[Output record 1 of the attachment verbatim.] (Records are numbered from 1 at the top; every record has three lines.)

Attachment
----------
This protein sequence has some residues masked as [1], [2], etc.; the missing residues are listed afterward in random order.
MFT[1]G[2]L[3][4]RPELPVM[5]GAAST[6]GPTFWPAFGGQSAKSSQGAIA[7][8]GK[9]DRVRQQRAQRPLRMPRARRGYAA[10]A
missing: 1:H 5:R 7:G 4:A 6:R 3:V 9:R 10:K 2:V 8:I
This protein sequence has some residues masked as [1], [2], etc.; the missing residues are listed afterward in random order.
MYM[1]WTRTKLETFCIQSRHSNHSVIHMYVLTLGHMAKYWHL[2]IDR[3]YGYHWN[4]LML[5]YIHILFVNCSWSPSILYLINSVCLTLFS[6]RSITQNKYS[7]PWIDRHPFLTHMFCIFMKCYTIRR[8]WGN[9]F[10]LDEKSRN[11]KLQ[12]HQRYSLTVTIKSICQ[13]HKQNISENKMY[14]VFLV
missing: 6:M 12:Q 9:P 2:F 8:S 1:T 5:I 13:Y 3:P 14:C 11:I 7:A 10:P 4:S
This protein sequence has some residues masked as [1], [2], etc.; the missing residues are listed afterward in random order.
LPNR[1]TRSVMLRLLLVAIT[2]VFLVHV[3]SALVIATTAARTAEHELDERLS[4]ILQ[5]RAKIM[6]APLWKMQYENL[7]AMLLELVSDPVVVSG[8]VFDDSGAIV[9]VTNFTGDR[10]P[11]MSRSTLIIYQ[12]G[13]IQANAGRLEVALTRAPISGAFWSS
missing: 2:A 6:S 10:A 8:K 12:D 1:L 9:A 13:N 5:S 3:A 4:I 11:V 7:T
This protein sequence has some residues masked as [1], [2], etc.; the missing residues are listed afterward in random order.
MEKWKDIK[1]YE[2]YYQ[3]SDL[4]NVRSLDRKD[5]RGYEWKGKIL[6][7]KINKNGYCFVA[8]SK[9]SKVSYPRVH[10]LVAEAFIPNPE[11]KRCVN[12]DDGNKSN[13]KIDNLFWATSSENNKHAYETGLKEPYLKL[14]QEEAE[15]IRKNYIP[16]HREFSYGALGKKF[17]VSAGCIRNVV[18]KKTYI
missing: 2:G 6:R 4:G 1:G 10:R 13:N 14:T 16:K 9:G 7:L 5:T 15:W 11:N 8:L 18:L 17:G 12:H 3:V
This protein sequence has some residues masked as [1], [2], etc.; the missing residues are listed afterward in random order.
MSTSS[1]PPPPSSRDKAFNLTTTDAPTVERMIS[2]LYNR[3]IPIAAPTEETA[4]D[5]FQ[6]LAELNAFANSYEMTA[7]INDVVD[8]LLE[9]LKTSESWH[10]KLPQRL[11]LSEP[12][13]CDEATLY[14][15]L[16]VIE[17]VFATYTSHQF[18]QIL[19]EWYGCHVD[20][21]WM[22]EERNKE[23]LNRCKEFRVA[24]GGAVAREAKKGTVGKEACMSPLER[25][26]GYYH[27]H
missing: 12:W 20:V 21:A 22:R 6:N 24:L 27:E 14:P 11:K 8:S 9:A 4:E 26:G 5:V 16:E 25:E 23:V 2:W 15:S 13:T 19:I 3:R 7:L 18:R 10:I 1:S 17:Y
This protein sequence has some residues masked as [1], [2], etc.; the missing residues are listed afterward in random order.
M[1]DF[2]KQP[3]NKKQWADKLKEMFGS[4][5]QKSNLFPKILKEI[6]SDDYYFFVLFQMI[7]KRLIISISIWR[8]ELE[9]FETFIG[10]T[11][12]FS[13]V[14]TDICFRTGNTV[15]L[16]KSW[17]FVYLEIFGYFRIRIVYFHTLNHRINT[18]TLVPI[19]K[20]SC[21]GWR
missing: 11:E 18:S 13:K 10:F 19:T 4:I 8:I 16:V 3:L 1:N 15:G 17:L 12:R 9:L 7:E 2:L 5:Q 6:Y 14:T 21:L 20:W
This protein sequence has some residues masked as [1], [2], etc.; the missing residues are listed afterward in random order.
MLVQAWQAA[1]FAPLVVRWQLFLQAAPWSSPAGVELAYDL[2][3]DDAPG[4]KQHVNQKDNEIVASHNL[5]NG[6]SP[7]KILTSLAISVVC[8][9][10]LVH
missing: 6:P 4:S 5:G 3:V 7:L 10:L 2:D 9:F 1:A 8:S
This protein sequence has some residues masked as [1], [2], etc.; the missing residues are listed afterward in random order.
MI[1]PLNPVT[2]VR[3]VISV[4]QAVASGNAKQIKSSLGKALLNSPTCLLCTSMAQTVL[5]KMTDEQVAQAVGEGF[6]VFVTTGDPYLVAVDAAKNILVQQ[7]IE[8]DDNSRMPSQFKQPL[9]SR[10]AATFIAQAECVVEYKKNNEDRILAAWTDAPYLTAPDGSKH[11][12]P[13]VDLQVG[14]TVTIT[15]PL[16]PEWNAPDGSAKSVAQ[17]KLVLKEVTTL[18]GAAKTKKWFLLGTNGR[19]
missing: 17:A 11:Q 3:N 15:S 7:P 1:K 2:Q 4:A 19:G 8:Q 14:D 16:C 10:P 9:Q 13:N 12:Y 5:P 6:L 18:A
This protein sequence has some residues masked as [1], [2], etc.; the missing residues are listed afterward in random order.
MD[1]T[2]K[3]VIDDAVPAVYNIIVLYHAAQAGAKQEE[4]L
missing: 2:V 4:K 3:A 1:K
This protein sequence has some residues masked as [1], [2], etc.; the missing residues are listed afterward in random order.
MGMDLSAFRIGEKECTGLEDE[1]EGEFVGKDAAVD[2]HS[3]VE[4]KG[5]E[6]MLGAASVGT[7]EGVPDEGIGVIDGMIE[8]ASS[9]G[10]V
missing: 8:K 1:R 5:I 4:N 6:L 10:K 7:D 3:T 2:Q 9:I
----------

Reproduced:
This protein sequence has some residues masked as [1], [2], etc.; the missing residues are listed afterward in random order.
MFT[1]G[2]L[3][4]RPELPVM[5]GAAST[6]GPTFWPAFGGQSAKSSQGAIA[7][8]GK[9]DRVRQQRAQRPLRMPRARRGYAA[10]A
missing: 1:H 5:R 7:G 4:A 6:R 3:V 9:R 10:K 2:V 8:I